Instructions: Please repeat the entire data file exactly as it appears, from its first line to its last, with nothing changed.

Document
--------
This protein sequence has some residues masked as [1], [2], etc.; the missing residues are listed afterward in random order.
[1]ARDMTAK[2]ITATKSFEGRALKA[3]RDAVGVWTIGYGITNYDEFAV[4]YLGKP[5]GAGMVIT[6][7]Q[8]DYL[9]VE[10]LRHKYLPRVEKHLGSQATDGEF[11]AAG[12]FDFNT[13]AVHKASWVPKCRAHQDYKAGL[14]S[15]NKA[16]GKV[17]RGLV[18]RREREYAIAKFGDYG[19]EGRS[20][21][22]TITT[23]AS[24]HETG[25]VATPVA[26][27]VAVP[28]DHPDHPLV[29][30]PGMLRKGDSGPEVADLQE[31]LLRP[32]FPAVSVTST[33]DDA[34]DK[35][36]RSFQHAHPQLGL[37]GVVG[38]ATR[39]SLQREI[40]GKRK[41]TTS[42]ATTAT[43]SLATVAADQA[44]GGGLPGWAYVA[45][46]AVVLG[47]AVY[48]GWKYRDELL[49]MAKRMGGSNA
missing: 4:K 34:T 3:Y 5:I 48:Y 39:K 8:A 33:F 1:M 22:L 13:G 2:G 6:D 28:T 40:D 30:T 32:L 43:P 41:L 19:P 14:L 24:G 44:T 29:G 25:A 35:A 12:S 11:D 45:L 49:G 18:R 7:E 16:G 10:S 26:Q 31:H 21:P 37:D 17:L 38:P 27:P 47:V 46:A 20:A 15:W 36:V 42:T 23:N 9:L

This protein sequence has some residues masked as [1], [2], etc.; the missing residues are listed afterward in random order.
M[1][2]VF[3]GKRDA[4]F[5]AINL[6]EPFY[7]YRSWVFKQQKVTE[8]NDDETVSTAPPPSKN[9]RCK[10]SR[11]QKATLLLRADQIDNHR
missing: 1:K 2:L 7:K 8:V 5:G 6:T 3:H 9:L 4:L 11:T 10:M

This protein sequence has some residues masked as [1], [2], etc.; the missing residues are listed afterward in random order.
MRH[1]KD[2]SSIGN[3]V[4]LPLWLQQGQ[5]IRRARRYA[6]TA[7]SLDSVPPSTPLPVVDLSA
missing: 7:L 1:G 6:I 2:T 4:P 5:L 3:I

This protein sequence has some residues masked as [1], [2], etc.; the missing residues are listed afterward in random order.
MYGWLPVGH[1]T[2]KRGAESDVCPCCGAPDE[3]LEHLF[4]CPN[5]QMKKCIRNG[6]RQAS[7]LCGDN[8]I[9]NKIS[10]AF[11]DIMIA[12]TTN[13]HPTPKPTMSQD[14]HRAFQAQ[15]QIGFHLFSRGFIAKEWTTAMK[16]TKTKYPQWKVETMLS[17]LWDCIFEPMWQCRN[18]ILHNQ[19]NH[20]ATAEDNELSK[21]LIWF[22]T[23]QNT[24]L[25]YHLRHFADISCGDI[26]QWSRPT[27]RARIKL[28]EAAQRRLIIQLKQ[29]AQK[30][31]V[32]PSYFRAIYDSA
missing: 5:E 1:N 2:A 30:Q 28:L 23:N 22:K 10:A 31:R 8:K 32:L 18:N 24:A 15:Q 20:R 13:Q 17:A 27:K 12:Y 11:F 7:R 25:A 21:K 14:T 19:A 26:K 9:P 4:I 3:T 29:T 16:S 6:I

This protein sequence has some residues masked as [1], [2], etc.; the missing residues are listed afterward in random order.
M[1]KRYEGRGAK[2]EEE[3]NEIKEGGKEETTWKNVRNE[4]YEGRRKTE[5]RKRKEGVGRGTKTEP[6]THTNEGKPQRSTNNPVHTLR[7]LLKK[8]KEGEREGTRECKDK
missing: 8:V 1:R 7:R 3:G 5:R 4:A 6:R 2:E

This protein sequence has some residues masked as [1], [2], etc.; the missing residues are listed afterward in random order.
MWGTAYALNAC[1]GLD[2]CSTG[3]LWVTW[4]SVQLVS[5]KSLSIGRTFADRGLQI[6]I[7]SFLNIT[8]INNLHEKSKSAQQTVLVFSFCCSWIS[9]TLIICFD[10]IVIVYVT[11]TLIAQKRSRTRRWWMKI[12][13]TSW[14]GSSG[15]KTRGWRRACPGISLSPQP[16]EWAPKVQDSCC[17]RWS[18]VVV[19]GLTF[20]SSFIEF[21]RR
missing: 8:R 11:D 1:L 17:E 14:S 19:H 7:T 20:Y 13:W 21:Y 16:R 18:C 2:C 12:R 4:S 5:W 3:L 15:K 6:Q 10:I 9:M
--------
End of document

This protein sequence has some residues masked as [1], [2], etc.; the missing residues are listed afterward in random order.
[1]ARDMTAK[2]ITATKSFEGRALKA[3]RDAVGVWTIGYGITNYDEFAV[4]YLGKP[5]GAGMVIT[6][7]Q[8]DYL[9]VE[10]LRHKYLPRVEKHLGSQATDGEF[11]AAG[12]FDFNT[13]AVHKASWVPKCRAHQDYKAGL[14]S[15]NKA[16]GKV[17]RGLV[18]RREREYAIAKFGDYG[19]EGRS[20][21][22]TITT[23]AS[24]HETG[25]VATPVA[26][27]VAVP[28]DHPDHPLV[29][30]PGMLRKGDSGPEVADLQE[31]LLRP[32]FPAVSVTST[33]DDA[34]DK[35][36]RSFQHAHPQLGL[37]GVVG[38]ATR[39]SLQREI[40]GKRK[41]TTS[42]ATTAT[43]SLATVAADQA[44]GGGLPGWAYVA[45][46]AVVLG[47]AVY[48]GWKYRDELL[49]MAKRMGGSNA
missing: 4:K 34:T 3:Y 5:I 48:Y 39:K 8:A 33:F 1:M 22:L 13:G 2:G 6:D 28:T 40:D 30:T 32:L 43:P 41:L 19:P 14:L 24:G 44:T 29:G 25:A 35:A 12:S 11:D 45:L 49:G 18:R 7:E 16:G 10:S 26:Q 31:H 21:P 37:D 17:L 38:P 27:P 47:V 46:A 20:A 15:W 36:V 42:T 23:N 9:L

This protein sequence has some residues masked as [1], [2], etc.; the missing residues are listed afterward in random order.
M[1][2]VF[3]GKRDA[4]F[5]AINL[6]EPFY[7]YRSWVFKQQKVTE[8]NDDETVSTAPPPSKN[9]RCK[10]SR[11]QKATLLLRADQIDNHR
missing: 1:K 2:L 7:K 8:V 5:G 6:T 3:H 9:L 4:L 11:T 10:M

This protein sequence has some residues masked as [1], [2], etc.; the missing residues are listed afterward in random order.
MRH[1]KD[2]SSIGN[3]V[4]LPLWLQQGQ[5]IRRARRYA[6]TA[7]SLDSVPPSTPLPVVDLSA
missing: 7:L 1:G 6:I 2:T 4:P 5:L 3:I

This protein sequence has some residues masked as [1], [2], etc.; the missing residues are listed afterward in random order.
MYGWLPVGH[1]T[2]KRGAESDVCPCCGAPDE[3]LEHLF[4]CPN[5]QMKKCIRNG[6]RQAS[7]LCGDN[8]I[9]NKIS[10]AF[11]DIMIA[12]TTN[13]HPTPKPTMSQD[14]HRAFQAQ[15]QIGFHLFSRGFIAKEWTTAMK[16]TKTKYPQWKVETMLS[17]LWDCIFEPMWQCRN[18]ILHNQ[19]NH[20]ATAEDNELSK[21]LIWF[22]T[23]QNT[24]L[25]YHLRHFADISCGDI[26]QWSRPT[27]RARIKL[28]EAAQRRLIIQLKQ[29]AQK[30][31]V[32]PSYFRAIYDSA
missing: 5:E 1:N 2:A 30:Q 28:L 23:N 22:K 10:A 31:R 8:K 32:L 18:N 24:A 15:Q 20:R 13:Q 17:A 27:K 12:Y 11:F 7:R 25:A 21:K 14:T 19:A 26:K 9:P 4:I 3:T 29:T 16:S 6:I

This protein sequence has some residues masked as [1], [2], etc.; the missing residues are listed afterward in random order.
M[1]KRYEGRGAK[2]EEE[3]NEIKEGGKEETTWKNVRNE[4]YEGRRKTE[5]RKRKEGVGRGTKTEP[6]THTNEGKPQRSTNNPVHTLR[7]LLKK[8]KEGEREGTRECKDK
missing: 8:V 1:R 7:R 3:G 5:R 4:A 6:R 2:E

This protein sequence has some residues masked as [1], [2], etc.; the missing residues are listed afterward in random order.
MWGTAYALNAC[1]GLD[2]CSTG[3]LWVTW[4]SVQLVS[5]KSLSIGRTFADRGLQI[6]I[7]SFLNIT[8]INNLHEKSKSAQQTVLVFSFCCSWIS[9]TLIICFD[10]IVIVYVT[11]TLIAQKRSRTRRWWMKI[12][13]TSW[14]GSSG[15]KTRGWRRACPGISLSPQP[16]EWAPKVQDSCC[17]RWS[18]VVV[19]GLTF[20]SSFIEF[21]RR
missing: 8:R 11:D 1:L 17:E 14:S 19:H 7:T 20:Y 13:W 21:Y 16:R 18:C 2:C 12:R 4:S 5:W 3:L 15:K 6:Q 10:I 9:M